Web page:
When I read through the differences between CentOS, OpenSUSE, and Fedora, they frequently say that CentOS and Redhat are binary compatible.

My experience has been (Debian/Ubuntu) that regardless of distro, binary files will run and packages are compatible if they use the same package manager.

So why do these articles emphasize that CentOS and Redhat are binary compatible or are my assumptions wrong?

  • You're question isn't clear, can you rephrase this? Are you asking if CentOS & RHEL (Redhat Enterprise Linux) are compatible w/ OpenSUSE? Don't forget that there is also Fedora (Redhat's development distro) too.
    – slm
    Dec 29 '12 at 2:02
  • 1
    Your assumption may be true for Debian/Ubuntu, since they share the same repositories. This is not true for RedHat, SLES or OpenSuSE. They may have different names for the same rpm-funtionality, or different versions with different compile-options...
    – Nils
    Dec 30 '12 at 21:48
  • @Nils that's the kind of information I was looking for, thanks
    – David
    Dec 31 '12 at 2:12

Building on @John Siu's answer the terminology is confusing if you're not familiar with the Red Hat technologies.

  • RHEL      - Enterprise Linux (commercial version of Red Hat's OS)
  • CentOS   - Community version of RHEL (binary compatible with RHEL)
  • Fedora    - Bleeding edge OS built by the Fedora Project (Red Hat sponsored community proj.)
  • RPM        - RPM Package Manager (formerly Red Hat Package Manager)

NOTE: RPM isn't a Red Hat only technology, OpenSUSE uses RPMs as well and these are not necessarily compatible with RPMs built for one of the 3 Red Hat based distros (RHEL, CentOS, or Fedora).

New technology usually shows up first in Fedora where it is worked out. Fedora distros usually have a shelf life of 13 months. At any time 2 releases are being actively supported, after which updating for it is dropped.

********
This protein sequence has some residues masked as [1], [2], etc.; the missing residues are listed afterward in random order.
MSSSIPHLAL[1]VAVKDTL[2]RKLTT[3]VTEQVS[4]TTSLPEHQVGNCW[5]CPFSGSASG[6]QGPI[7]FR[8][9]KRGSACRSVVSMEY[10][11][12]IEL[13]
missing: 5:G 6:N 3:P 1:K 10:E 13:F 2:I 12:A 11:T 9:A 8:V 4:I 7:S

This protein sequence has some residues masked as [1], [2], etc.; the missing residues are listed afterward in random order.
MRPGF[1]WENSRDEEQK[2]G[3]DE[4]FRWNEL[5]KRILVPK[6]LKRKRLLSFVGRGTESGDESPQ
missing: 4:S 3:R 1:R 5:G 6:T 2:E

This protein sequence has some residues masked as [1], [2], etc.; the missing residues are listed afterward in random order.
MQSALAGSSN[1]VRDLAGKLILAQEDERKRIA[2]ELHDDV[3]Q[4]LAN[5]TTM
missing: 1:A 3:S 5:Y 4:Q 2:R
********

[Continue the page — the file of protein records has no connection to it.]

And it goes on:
Once technologies have been proven out in Fedora they'll eventually show up in a release of RHEL. RHEL's shelf life is 10 years of production followed by 3 years of extended coverage. See here for full details.

CentOS is a community project that is now sponsored by Red Hat but which is operated separately from RHEL. CentOS provides the same identical packages as RHEL with the RHEL branding stripped out and/or replaced with CentOS logos and branding. CentOS is sponsored by several customers that have very large numbers of computers but don't want to have to pay for a subscription of RHEL for each box. The CentOS project doesn't offer any support other than staying in lock step with updates as they come out for RHEL.

There are a lot of other distros that make use of RPMs for package management. Some derive from Red Hat distros while other only make use of RPM the technology but are not compatible with Red Hat distros in any way, such as openSUSE.


CentOS and RedHat are binary compatible because CentOS is RedHat without the RedHat logo.

Quote from CentOS own FAQ

CentOS exists to provide a free enterprise class computing platform to anyone who wishes to use it. CentOS 5 and 6 are built from publicly available open source SRPMS provided by a prominent North American Enterprise Linux vendor, often referred to as "Upstream" or "The Upstream Vendor (TUV)". CentOS conforms fully with the upstream vendors redistribution policies and aims to be 100% binary compatible. (CentOS mainly changes packages to remove upstream vendor branding and artwork.). CentOS is designed for people who need an enterprise class OS without the cost or support of the prominent North American Enterprise Linux vendor. Neither the CentOS Project (we who build CentOS) nor any version of CentOS is affiliated with, produced by, or supported by the prominent North American Enterprise Linux vendor. Neither does our software contain the upstream vendor's product ... although it is built from the same open source SRPMS as the upstream enterprise products.

In About CentOS, the ftp sources are listed


That Upstream is RedHat. That's why they are binary compatible.

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